• griznog
      January 4, 2013 at 11:35 am

      “As for the real world economics of this, well, we’re already facing a crisis of rising productivity failing to produce high enough wages to maintain demand. ”

      Leaving the impact of any future robotic and/or AI developments aside, I see this as a sign of the futility of basing your societies and global economy on growth when you live on a rock of finite size. One of my favorite quotes by Richard Dawkins is

      “It is a simple logic truth that, short of mass emigration into space, with rockets taking off at the rate of several million per second, uncontrolled birth-rates are bound to lead to horribly increased death –rates. It is hard to believe that this simple truth is not understood by those leaders who forbid their followers to use effective contraceptive methods. They express a preference for ‘natural’ methods of population limitation, and a natural method is exactly what they are going to get. It is called starvation.”

      I think you can apply that logic to the global economy as well, there simply are real, finite and unavoidable limits to growth on this planet and we (assuming “we” are around long enough) *will* learn to live within them, regardless of whether we learn by thinking ahead or the hard way by looking back.

      Circling back to the robots/AI, if/when it does all go wrong for our species, I think a robot/AI apocalypse is far more interesting than starvation. For many reasons, not the least of which is I am holding out hope that I’ll be picked as a specimen for the future AI world zoo and get to fling poop at the robots who come to see me.


      • January 4, 2013 at 11:41 am

        Love this: “I am holding out hope that I’ll be picked as a specimen for the future AI world zoo and get to fling poop at the robots who come to see me.”


        • mathematrucker
          January 4, 2013 at 11:53 am

          Don’t mean to be a party-pooper here, but by the time they have human zoos, those robots will almost certainly regard that particular substance differently than we humans do.


        • griznog
          January 4, 2013 at 12:03 pm

          Today we are cursed by the fact that we each live in our own reality and stumble around handicapped by our limited perception, trying to bend the world around us to what we see or want to see in it. That curse becomes a blessing when I fling my pooh the robots, in my limited human reality it’ll be irreverent, funny and satisfying and I won’t care what the robots think. Go with your strengths.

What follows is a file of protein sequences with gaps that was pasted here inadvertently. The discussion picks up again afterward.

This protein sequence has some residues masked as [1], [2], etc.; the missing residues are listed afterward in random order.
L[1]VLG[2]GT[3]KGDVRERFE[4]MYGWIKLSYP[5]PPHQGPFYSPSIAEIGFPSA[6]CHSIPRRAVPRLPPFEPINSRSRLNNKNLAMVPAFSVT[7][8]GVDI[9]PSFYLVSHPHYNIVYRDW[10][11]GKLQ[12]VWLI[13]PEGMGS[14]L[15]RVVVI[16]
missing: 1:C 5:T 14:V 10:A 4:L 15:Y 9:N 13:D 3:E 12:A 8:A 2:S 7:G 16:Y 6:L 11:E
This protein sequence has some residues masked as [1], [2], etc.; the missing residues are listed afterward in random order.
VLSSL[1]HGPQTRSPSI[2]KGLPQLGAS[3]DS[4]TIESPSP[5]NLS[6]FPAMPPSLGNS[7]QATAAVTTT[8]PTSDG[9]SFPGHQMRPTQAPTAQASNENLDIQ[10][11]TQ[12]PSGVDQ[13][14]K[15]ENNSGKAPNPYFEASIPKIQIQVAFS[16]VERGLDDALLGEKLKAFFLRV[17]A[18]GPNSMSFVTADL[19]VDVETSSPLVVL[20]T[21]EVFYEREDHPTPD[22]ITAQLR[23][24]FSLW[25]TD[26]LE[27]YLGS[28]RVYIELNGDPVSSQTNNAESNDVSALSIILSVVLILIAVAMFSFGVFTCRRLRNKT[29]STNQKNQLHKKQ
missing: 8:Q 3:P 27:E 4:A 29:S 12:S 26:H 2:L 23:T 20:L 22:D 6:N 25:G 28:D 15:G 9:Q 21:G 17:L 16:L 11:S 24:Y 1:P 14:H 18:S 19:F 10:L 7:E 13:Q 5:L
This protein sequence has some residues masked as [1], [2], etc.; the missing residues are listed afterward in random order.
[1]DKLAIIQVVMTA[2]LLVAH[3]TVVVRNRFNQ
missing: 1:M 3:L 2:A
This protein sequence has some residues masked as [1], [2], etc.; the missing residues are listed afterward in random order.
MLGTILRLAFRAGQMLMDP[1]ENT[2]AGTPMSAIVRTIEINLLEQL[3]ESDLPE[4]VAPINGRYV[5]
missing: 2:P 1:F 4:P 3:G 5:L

• mathematrucker
          January 4, 2013 at 1:55 pm

          Point well taken. Amusement is valuable. Tying this in with today’s mathbabe post, in a world of busy adults much of my teenaged perspective seems as valuable as ever to remember and revel in. Spiced up with just a wisp of experiential wisdom, it has been worth retaining.


        • alagator2k13
          January 4, 2013 at 1:15 pm

          Sounds good to me…not so far from what we’re doing now! LOL


  8. March 8, 2013 at 2:45 am

    This author is a Luddite. Robots will take no more jobs than the machines did at the turn of the century a hundred years ago. It will MOVE the jobs around, but there WILL be plenty of jobs. STOP SCARING PEOPLE!


    • griznog
      March 8, 2013 at 12:34 pm

      I am curious what sectors you predict those jobs will be in and what they will entail. Say robots learn to pick strawberries, then we have unemployed strawberry pickers. They learn to build roads, we have unemployed road construction workers. Robots advance to the stage of diagnostic medicine and performing invasive procedures, we have unemployed doctors. Basically as robotics and AI advance and each of these formerly human dominated fields falls, exactly where do you see all the people a) getting retrained (and at what expense…) and b) getting jobs? People will be put out of work, need to be retrained, see the new training replaced by robots, be out of work, … Where does the cycle end? Realistically the problem isn’t not enough jobs, the problem is too many people and too many of those people convinced that they need to consume more to be happy and that robots will help them consume more.

      But, I have a plan. When it begins to look like robots will take over the world, we start a high priority project to build a robot banker. Shortly after the first one proves it’s worth, you’ll see a quick end to robotic technology advancement. Too big to fail, too big to jail and I do suspect, to big to be replaced by robotics and AI. The oligarchs will change culture (or allow it to change) when the current path threatens their position, and not before. Of course a robot banker would violate the Three Laws by it’s very existence, which is fitting as it needs to be above the law to be a robot banker.

      (FWIW, I am a below average system administrator and arrive at work each day expecting to have been replaced by a small shell script. When that happens, my goal is to be retrained as a robot therapist then later, as noted above, a poo flinger.)